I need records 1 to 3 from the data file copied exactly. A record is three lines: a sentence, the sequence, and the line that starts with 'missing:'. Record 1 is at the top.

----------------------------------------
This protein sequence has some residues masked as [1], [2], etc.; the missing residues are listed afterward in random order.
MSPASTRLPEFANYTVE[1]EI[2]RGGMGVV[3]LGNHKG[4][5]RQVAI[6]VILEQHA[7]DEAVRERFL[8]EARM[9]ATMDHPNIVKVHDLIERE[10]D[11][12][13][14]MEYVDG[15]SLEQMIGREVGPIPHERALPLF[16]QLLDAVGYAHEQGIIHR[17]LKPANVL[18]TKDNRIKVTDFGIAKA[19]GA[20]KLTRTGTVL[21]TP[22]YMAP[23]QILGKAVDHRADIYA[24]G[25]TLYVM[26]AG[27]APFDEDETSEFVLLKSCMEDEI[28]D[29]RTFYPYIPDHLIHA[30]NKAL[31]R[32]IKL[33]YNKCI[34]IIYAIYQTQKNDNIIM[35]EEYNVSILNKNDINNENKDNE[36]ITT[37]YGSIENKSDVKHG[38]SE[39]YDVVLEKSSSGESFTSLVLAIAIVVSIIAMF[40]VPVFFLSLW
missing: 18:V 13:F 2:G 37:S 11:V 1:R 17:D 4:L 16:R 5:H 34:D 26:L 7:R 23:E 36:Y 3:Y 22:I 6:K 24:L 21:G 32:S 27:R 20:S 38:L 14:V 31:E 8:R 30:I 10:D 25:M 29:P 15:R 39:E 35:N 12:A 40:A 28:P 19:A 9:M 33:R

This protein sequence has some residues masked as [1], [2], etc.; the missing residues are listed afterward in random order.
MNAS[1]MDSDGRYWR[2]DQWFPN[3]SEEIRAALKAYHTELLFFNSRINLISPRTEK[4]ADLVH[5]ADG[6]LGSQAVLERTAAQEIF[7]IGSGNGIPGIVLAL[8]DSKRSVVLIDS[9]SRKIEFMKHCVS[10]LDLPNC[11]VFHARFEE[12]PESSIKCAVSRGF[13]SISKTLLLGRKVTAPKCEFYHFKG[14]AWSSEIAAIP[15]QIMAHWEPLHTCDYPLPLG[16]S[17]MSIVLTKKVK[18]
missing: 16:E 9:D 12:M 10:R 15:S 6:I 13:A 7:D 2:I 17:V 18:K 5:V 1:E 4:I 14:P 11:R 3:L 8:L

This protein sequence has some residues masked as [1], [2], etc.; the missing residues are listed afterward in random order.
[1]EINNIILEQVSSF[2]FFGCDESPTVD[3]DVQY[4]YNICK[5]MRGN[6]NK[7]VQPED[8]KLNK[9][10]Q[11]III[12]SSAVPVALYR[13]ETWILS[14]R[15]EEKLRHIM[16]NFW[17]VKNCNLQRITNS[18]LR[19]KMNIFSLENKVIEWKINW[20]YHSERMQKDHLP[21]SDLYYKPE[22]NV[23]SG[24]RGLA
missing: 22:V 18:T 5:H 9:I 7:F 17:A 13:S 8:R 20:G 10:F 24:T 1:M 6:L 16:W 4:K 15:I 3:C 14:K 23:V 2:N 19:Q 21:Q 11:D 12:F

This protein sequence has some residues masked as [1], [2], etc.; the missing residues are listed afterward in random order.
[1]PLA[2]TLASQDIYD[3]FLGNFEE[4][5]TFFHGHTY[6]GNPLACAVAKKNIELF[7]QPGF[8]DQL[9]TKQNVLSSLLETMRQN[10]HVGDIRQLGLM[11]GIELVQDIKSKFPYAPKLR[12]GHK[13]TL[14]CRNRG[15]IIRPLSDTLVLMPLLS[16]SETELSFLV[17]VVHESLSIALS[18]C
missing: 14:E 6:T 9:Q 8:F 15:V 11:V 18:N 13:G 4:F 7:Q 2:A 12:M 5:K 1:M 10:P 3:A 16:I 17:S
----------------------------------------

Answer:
This protein sequence has some residues masked as [1], [2], etc.; the missing residues are listed afterward in random order.
MSPASTRLPEFANYTVE[1]EI[2]RGGMGVV[3]LGNHKG[4][5]RQVAI[6]VILEQHA[7]DEAVRERFL[8]EARM[9]ATMDHPNIVKVHDLIERE[10]D[11][12][13][14]MEYVDG[15]SLEQMIGREVGPIPHERALPLF[16]QLLDAVGYAHEQGIIHR[17]LKPANVL[18]TKDNRIKVTDFGIAKA[19]GA[20]KLTRTGTVL[21]TP[22]YMAP[23]QILGKAVDHRADIYA[24]G[25]TLYVM[26]AG[27]APFDEDETSEFVLLKSCMEDEI[28]D[29]RTFYPYIPDHLIHA[30]NKAL[31]R[32]IKL[33]YNKCI[34]IIYAIYQTQKNDNIIM[35]EEYNVSILNKNDINNENKDNE[36]ITT[37]YGSIENKSDVKHG[38]SE[39]YDVVLEKSSSGESFTSLVLAIAIVVSIIAMF[40]VPVFFLSLW
missing: 18:V 13:F 2:G 37:S 11:V 1:R 17:D 4:L 16:R 5:H 34:D 26:L 7:R 23:E 36:Y 3:Y 22:I 6:K 24:L 21:G 32:S 27:R 20:S 38:L 14:V 31:E 8:R 30:I 10:D 25:M 29:P 15:R 39:E 35:N 12:A 40:A 28:P 19:A 9:M 33:R

This protein sequence has some residues masked as [1], [2], etc.; the missing residues are listed afterward in random order.
MNAS[1]MDSDGRYWR[2]DQWFPN[3]SEEIRAALKAYHTELLFFNSRINLISPRTEK[4]ADLVH[5]ADG[6]LGSQAVLERTAAQEIF[7]IGSGNGIPGIVLAL[8]DSKRSVVLIDS[9]SRKIEFMKHCVS[10]LDLPNC[11]VFHARFEE[12]PESSIKCAVSRGF[13]SISKTLLLGRKVTAPKCEFYHFKG[14]AWSSEIAAIP[15]QIMAHWEPLHTCDYPLPLG[16]S[17]MSIVLTKKVK[18]
missing: 16:E 9:D 12:M 10:R 15:S 6:I 13:A 7:D 2:I 17:V 18:K 5:V 1:E 4:I 14:P 11:R 3:L 8:L

This protein sequence has some residues masked as [1], [2], etc.; the missing residues are listed afterward in random order.
[1]EINNIILEQVSSF[2]FFGCDESPTVD[3]DVQY[4]YNICK[5]MRGN[6]NK[7]VQPED[8]KLNK[9][10]Q[11]III[12]SSAVPVALYR[13]ETWILS[14]R[15]EEKLRHIM[16]NFW[17]VKNCNLQRITNS[18]LR[19]KMNIFSLENKVIEWKINW[20]YHSERMQKDHLP[21]SDLYYKPE[22]NV[23]SG[24]RGLA
missing: 22:V 18:T 5:H 9:I 7:F 17:A 13:S 8:R 20:G 10:F 24:T 1:M 6:L 16:W 4:K 15:I 3:C 14:K 23:V 2:N 19:Q 21:Q 11:D 12:F